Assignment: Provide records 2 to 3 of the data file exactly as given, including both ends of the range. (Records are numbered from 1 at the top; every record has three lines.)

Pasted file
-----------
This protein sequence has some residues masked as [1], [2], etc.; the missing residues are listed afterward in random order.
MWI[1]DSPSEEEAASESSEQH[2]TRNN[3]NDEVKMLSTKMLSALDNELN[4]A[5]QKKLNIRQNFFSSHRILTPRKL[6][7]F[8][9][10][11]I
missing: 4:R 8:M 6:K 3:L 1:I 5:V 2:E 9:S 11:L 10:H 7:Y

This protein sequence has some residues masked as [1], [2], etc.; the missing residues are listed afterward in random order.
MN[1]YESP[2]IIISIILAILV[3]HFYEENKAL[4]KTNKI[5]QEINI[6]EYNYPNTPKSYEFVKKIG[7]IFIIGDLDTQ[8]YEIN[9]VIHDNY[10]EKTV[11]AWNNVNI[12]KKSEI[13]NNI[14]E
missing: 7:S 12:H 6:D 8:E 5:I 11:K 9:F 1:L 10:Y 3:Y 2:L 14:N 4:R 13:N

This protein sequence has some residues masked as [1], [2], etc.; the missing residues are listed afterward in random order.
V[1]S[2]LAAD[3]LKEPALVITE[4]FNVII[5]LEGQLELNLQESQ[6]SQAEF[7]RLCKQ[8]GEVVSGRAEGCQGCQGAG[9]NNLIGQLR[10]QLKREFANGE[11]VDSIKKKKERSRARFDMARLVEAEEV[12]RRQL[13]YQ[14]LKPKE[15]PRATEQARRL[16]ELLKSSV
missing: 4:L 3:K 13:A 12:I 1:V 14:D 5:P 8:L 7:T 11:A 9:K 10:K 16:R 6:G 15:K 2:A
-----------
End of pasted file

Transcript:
This protein sequence has some residues masked as [1], [2], etc.; the missing residues are listed afterward in random order.
MN[1]YESP[2]IIISIILAILV[3]HFYEENKAL[4]KTNKI[5]QEINI[6]EYNYPNTPKSYEFVKKIG[7]IFIIGDLDTQ[8]YEIN[9]VIHDNY[10]EKTV[11]AWNNVNI[12]KKSEI[13]NNI[14]E
missing: 7:S 12:H 6:D 8:E 5:I 11:K 9:F 1:L 10:Y 3:Y 2:L 14:N 4:R 13:N

This protein sequence has some residues masked as [1], [2], etc.; the missing residues are listed afterward in random order.
V[1]S[2]LAAD[3]LKEPALVITE[4]FNVII[5]LEGQLELNLQESQ[6]SQAEF[7]RLCKQ[8]GEVVSGRAEGCQGCQGAG[9]NNLIGQLR[10]QLKREFANGE[11]VDSIKKKKERSRARFDMARLVEAEEV[12]RRQL[13]YQ[14]LKPKE[15]PRATEQARRL[16]ELLKSSV
missing: 4:L 3:K 13:A 12:I 1:V 14:D 5:P 8:L 7:T 11:A 9:K 10:K 16:R 6:G 15:K 2:A